Wednesday, August 20


I don't have a big temper. I very very rarely yell. I don't throw things. I don't get in fights. "Turn the other cheek and talk shit about them later" tends to be more my style. It takes forever for me to get truly angry. I can be snippy at times, certainly, but as far as rage? No.

Except that, deep down inside me, I have a tiny pebble of white hot fury. It is a singularity of rage and intensity. A point of malice and intent and blind pure rage.

I don't know where it came from. I think I grew it as a child, some how. I hated fighting and yelling and load noises. My mom had to cover my ears in public bathrooms because I hated the scream of a flushing toilet. So I think, like Superman crushing coal into a diamond in Superman III, I took the anger and fear and pain that most people let out in tiny bits and compacted it into a solid object deep in my chest.

It rarely came out... but when it did, it was a complete transformation over me. After being picked out one too many times in middle school I snapped and flew into a berserk whiling dervish of flailing arms and teeth, shocking everyone around me. Later I was told the hippy teachers at the school held back from breaking it up because at first they couldn't process what was happening and then they thought, "Well, about time."

A few years later I was play the classy named Smear the Queer during lunch at junior high. (For those who don't know, Smear the Queer is a ball game where you tackle you ever has the ball. I believe that is the only rule.) I was fine with the rough housing and enjoyed the excitement of it. At one point I was tackled and had the wind knocked out of me. Lying on the ground, unable to move because I could quite breathe, I held no malice to any one. Just part of the game. But then the boy who hit me just laughed and said something callous. (I forget what.) Even to this pain, one way to quickly make me angry is to minimize my pain. I don't fully remember what happened next. Without ever getting my breathe back, I was immediately up on my feet. My friend Josh, who had been at my previous moment of rage, apparently took three steps back and said, "Oh, you don't want to be near this." I was on my attacker in a second, nothing in my head and eyes but hate.

In both cases I cause little or no damage because I was (1) weak and a small and (2) my blows weren't directed. Thank god for small favors.

Since then I have learned to harness it and control it. It never comes out blindly. It is still there and can be called on at a moments notice, as easy as switching on a light. But I know that it is a side of me no one ever sees and it goes against everything how most people see me. I can use it to great effect when I need it. I have used it to stop people doing dangerous behavior (drunks on roof tops, suicidal thoughts/actions, etc). I have broken up bar fights with it. I have used it once in a relationship during a fight/argument that was going in circles, neither of us listening. (That fight was probably the turning point to the end of the relationship and, me switching into that mode for just a second, probably got us to pay attention to each other long enough that we were able to end it without destroying ourselves.) I use it extremely sparingly. It is no longer blind. It is a totally conscious choice. It is no longer a flurry of violence but it is pure anger and rage in my face and eyes and voice. It channels through my arms into my hand and fingers. It is all intent. Whether believable or not it is the "I will do you violence" voice. Pure malice.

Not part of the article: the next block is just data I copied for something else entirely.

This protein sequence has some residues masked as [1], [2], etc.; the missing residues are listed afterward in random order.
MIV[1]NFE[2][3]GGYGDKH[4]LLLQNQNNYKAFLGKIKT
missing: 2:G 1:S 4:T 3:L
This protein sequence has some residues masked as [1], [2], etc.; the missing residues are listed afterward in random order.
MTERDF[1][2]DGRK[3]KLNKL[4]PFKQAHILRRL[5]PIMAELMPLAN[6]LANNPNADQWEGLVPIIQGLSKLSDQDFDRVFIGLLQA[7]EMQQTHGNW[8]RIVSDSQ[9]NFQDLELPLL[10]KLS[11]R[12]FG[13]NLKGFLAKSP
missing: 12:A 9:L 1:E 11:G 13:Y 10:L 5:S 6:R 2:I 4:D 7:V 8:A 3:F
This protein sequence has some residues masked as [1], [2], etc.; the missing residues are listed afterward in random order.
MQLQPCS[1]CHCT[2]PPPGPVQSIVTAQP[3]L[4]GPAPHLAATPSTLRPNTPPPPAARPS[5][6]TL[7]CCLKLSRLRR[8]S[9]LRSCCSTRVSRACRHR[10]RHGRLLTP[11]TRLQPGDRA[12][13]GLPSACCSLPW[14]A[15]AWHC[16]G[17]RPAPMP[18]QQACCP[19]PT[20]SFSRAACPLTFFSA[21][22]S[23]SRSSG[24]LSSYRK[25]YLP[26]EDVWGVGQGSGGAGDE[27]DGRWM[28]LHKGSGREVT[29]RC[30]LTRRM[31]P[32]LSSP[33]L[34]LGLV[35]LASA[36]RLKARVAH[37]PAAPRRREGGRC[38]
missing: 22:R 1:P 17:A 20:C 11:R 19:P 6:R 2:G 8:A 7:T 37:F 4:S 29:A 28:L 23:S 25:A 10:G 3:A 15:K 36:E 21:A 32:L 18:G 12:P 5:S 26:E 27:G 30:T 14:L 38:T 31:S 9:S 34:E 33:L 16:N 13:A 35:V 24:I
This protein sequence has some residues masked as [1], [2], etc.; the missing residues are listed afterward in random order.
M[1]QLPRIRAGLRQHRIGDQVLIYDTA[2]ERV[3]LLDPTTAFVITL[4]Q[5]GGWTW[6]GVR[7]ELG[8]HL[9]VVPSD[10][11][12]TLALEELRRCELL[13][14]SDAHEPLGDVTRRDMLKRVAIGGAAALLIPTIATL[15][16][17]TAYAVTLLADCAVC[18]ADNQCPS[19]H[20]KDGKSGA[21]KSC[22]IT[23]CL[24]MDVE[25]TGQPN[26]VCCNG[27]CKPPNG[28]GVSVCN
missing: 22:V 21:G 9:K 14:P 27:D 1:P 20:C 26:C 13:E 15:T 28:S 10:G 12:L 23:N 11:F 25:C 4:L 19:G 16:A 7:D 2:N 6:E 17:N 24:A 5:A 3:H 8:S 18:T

There are usually three possible reactions to witnessing this mode. Paralyzed fear. Uncomfortable laughter. Crying. Afterward I usually have to deal with a few weeks of people being scared of me. I don't thing actual fear of physical violence, just fear that they don't know what to expect of me any more. I can't say that I hate that.

I haven't used it in three years. No need. Last night, because I was over sleepy and not thinking straight, I used it as a "bit." I used it in jest. I honestly don't know why. Part of my brain just said, "Hey, this person is ignoring what I am saying. I don't really care, but I wonder what will happen if tap into the pebble." I honestly forgot what sort of response it causes. Luckily it was just uncomfortable laughter.

I apologize to those who were there and specifically to the person it was directed at. It was mean and thoughtless and totally ill considered.

I had forgotten what it felt like to do. I so want to use it on stage now. I wonder what the response would be.